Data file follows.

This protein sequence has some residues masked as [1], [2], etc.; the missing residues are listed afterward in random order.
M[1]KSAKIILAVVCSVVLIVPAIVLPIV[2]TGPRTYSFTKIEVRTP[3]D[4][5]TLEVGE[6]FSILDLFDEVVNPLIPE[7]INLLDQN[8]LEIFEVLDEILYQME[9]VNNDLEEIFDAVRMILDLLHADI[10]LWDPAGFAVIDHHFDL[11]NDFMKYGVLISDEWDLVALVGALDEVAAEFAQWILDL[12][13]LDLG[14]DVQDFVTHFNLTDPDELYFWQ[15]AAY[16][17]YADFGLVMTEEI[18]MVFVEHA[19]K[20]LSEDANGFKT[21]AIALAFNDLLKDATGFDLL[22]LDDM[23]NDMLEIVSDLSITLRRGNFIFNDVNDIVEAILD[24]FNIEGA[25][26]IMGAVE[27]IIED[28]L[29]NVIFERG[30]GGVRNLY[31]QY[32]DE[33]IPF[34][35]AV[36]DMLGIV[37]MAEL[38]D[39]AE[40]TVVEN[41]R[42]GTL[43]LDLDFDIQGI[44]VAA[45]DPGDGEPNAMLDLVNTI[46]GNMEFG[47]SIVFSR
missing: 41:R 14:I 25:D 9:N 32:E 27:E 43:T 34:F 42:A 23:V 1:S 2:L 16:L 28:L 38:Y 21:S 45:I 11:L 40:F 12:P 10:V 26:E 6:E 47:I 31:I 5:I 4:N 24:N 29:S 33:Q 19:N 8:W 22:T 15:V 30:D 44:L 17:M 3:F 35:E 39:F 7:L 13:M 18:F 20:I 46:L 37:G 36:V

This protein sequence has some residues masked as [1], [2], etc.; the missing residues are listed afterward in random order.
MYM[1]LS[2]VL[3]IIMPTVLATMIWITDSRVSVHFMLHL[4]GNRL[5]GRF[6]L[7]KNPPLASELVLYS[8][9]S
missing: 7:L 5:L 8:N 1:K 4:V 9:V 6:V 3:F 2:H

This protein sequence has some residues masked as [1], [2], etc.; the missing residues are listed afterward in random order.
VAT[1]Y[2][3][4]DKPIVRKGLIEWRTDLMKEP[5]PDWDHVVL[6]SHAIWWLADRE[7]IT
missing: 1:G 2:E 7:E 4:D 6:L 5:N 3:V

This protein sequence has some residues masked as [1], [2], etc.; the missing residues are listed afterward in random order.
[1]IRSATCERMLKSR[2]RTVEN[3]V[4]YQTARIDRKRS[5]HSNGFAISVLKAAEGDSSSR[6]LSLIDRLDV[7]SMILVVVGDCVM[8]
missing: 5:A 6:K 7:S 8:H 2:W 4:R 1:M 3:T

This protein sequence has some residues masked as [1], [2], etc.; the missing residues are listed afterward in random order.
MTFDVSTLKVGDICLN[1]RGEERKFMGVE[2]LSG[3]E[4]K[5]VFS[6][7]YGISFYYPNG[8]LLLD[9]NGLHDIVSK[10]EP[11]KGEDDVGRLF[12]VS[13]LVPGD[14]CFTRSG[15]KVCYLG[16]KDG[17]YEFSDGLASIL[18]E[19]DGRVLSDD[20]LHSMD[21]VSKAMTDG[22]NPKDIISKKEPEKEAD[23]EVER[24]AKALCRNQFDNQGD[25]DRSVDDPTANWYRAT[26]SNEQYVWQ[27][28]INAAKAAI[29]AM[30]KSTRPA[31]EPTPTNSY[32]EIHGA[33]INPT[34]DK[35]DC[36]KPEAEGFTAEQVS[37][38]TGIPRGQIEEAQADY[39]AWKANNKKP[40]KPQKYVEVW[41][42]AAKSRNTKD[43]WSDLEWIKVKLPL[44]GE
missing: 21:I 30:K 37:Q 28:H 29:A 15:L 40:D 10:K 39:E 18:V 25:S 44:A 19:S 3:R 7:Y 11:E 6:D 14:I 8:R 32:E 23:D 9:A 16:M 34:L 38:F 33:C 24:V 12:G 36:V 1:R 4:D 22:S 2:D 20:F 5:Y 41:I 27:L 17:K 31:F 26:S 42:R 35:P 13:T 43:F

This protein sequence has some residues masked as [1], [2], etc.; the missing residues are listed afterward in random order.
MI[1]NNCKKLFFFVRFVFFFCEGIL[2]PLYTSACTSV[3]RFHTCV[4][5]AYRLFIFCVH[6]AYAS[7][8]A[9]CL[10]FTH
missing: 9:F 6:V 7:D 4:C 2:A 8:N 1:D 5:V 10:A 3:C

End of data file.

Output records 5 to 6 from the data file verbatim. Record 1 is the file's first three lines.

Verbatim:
This protein sequence has some residues masked as [1], [2], etc.; the missing residues are listed afterward in random order.
MTFDVSTLKVGDICLN[1]RGEERKFMGVE[2]LSG[3]E[4]K[5]VFS[6][7]YGISFYYPNG[8]LLLD[9]NGLHDIVSK[10]EP[11]KGEDDVGRLF[12]VS[13]LVPGD[14]CFTRSG[15]KVCYLG[16]KDG[17]YEFSDGLASIL[18]E[19]DGRVLSDD[20]LHSMD[21]VSKAMTDG[22]NPKDIISKKEPEKEAD[23]EVER[24]AKALCRNQFDNQGD[25]DRSVDDPTANWYRAT[26]SNEQYVWQ[27][28]INAAKAAI[29]AM[30]KSTRPA[31]EPTPTNSY[32]EIHGA[33]INPT[34]DK[35]DC[36]KPEAEGFTAEQVS[37][38]TGIPRGQIEEAQADY[39]AWKANNKKP[40]KPQKYVEVW[41][42]AAKSRNTKD[43]WSDLEWIKVKLPL[44]GE
missing: 21:I 30:K 37:Q 28:H 29:A 15:L 40:D 10:K 39:E 18:V 25:S 44:A 19:S 3:R 7:Y 11:E 6:D 14:I 8:R 32:E 23:D 9:A 16:M 34:L 38:F 33:C 24:V 12:G 36:V 1:R 4:D 22:S 2:D 20:F 5:Y 41:I 27:L 17:K 31:F 26:S 42:R 35:P 13:T 43:F

This protein sequence has some residues masked as [1], [2], etc.; the missing residues are listed afterward in random order.
MI[1]NNCKKLFFFVRFVFFFCEGIL[2]PLYTSACTSV[3]RFHTCV[4][5]AYRLFIFCVH[6]AYAS[7][8]A[9]CL[10]FTH
missing: 9:F 6:V 7:D 4:C 2:A 8:N 1:D 5:V 10:A 3:C